It pretends to advocate for women’s rights, when what it really does is advocate for the rights of a very specific, socially acceptable version of what women are or should be. It doesn’t advocate for the rights of butch lesbians, transwomen, women of color, poor or homeless women, or women who seek to defy gender and social normativity in any way. It states that women who are already granted a certain level of privilege within American society ought to be granted more privilege, and leaves behind the women who don’t fit into that narrow mold.* (*These women should be given more privilege, but so should all the women that aren’t included under the umbrella.)

And I would agree that this kind of so-called “feminism” isn’t helpful. It widens rather than narrows the gap between the privileged and the oppressed, and that isn’t good for anybody.

But where I disagree is with a recent trend of “giving up” on movements and terms that have been partially co-opted by the privileged. I’m not ready to stop being a gamer, and I’m really not ready to stop being a feminist (which makes me a feminist gamer, which is a dangerous thing to be these days).

The anonymous poster at XOJane is right about one thing:

We DON’T NEED feminism like this. We need some thing better; we need something that’s not just ready for Hilary but actually ready for a life that has been hard for a while and is getting harder — though for all their news hawking, they don’t seem to notice.

I hope feminism keeps failing. I hope they laugh these girls right into the implosion the rest of us are living through.

Maybe — just maybe — if it actually goes straight to hell they’ll actually remember what feminism is about.

I don’t hope feminism fails. I hope that enough women and men are able to see through this recent whitewashing (in multiple senses) of feminism as a movement and go back to its roots – fighting the hard fight in the mud and dirt because all women and men deserve social equality, not just the ones with good PR campaigns and disposable income.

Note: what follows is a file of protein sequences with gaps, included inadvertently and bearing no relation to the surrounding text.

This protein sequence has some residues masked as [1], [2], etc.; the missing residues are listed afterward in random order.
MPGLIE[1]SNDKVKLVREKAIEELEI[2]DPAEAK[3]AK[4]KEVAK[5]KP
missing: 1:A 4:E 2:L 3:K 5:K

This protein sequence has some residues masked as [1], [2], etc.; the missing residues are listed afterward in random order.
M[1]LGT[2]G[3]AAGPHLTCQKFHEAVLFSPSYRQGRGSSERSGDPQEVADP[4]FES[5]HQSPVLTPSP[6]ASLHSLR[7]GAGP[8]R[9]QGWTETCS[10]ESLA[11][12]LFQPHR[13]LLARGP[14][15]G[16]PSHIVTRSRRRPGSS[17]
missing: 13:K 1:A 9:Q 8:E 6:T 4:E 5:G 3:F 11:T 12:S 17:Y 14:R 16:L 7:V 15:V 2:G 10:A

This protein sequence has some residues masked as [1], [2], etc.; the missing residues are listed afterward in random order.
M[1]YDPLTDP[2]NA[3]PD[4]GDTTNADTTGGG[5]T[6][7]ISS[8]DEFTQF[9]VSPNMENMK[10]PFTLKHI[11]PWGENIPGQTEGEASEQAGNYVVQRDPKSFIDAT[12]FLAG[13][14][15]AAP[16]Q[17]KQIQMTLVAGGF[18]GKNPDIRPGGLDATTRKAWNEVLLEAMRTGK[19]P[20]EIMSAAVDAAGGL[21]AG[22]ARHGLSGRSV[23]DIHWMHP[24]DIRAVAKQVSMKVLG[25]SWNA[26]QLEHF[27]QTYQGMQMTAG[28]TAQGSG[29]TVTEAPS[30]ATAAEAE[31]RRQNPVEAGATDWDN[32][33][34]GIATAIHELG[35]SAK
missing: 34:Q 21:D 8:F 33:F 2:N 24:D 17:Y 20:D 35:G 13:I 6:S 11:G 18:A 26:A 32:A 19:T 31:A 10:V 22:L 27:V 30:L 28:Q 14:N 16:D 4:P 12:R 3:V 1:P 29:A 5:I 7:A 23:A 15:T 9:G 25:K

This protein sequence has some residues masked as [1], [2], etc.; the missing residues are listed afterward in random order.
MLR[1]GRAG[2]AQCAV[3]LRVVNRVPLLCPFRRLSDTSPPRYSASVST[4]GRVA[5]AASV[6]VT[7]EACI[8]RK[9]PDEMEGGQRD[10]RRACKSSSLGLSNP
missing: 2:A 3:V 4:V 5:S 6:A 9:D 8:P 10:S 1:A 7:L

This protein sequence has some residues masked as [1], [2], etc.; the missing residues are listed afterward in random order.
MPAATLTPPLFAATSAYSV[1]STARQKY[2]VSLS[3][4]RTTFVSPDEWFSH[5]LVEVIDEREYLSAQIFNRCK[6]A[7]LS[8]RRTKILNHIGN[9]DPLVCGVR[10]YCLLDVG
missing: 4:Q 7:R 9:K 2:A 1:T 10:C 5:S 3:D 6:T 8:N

Comfort Zone: The Problem with Seeking the Status Quo in Games Journalism

So as #GamerGate continues to fizzle on the internet, despite its disappearance from much of mainstream Twitter and news, it’s becoming increasingly clear that what GGers are attempting to do is not hold gaming journalism accountable for corruption or shoddy reporting, as they so often claim, but to attempt to restore a perceived status quo from the early 2000s.

Over the past few weeks, I’ve been working on a paper considering the toxic fandom of videogames for next week’s PCAS conference (more on that after I give the paper), and looking in particular at what’s been happening with Anita Sarkeesian, #GamerGate, and online harassment, and how all that relates to the history of videogames themselves.

I’ve been following developer Zoe Quinn on Twitter, and watching her expose of 4chan forums; following Feminist Frequency (Sarkeesian); and seeing multiple journalists (Jenn Frank, Samantha Allen, Mattie Brice) disappear from my feed or cease to speak about games. I’ve also been watching other journalists, academics, and developers (Rhianna Pratchett, Leigh Alexander, Maddy Myers, Todd Harper, Zoya Street) continue to talk about harassment, speak out against it, and continue to teach and preach tolerance, diversity, and accountability.